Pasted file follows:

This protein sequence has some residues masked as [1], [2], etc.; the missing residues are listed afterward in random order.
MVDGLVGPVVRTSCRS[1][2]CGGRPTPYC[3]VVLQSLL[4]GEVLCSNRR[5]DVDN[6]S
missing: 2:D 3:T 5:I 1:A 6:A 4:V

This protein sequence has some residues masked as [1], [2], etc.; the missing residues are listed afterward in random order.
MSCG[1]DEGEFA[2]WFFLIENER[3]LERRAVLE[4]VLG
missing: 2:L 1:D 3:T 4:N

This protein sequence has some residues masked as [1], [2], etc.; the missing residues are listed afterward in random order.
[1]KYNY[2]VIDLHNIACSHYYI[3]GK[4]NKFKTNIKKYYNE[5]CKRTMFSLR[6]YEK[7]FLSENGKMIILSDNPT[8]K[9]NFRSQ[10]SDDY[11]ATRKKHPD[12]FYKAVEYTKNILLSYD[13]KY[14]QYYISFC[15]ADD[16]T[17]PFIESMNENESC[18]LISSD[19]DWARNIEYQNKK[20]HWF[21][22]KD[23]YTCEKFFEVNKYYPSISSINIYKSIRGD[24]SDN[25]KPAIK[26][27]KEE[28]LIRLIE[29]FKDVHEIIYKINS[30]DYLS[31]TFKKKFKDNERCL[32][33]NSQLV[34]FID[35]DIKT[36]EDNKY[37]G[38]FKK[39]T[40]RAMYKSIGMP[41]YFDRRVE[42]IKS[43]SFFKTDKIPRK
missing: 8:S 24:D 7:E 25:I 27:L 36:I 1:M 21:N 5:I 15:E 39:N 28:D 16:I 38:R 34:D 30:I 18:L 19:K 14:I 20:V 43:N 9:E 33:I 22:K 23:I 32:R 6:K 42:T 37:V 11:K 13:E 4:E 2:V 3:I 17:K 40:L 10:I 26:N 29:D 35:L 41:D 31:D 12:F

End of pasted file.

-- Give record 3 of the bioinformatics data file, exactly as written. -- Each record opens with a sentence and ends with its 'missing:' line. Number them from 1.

This protein sequence has some residues masked as [1], [2], etc.; the missing residues are listed afterward in random order.
[1]KYNY[2]VIDLHNIACSHYYI[3]GK[4]NKFKTNIKKYYNE[5]CKRTMFSLR[6]YEK[7]FLSENGKMIILSDNPT[8]K[9]NFRSQ[10]SDDY[11]ATRKKHPD[12]FYKAVEYTKNILLSYD[13]KY[14]QYYISFC[15]ADD[16]T[17]PFIESMNENESC[18]LISSD[19]DWARNIEYQNKK[20]HWF[21][22]KD[23]YTCEKFFEVNKYYPSISSINIYKSIRGD[24]SDN[25]KPAIK[26][27]KEE[28]LIRLIE[29]FKDVHEIIYKINS[30]DYLS[31]TFKKKFKDNERCL[32][33]NSQLV[34]FID[35]DIKT[36]EDNKY[37]G[38]FKK[39]T[40]RAMYKSIGMP[41]YFDRRVE[42]IKS[43]SFFKTDKIPRK
missing: 8:S 24:D 7:E 25:I 27:L 36:I 1:M 21:N 5:I 15:E 39:N 28:D 16:I 38:R 34:D 30:I 18:L 19:K 14:I 20:V 43:N 9:E 33:I 22:K 23:I 32:R 6:K 42:T 37:V 11:K 13:E 4:E 2:V 3:I 17:K 40:L 10:I 26:N 29:D 35:L 41:D 31:D 12:F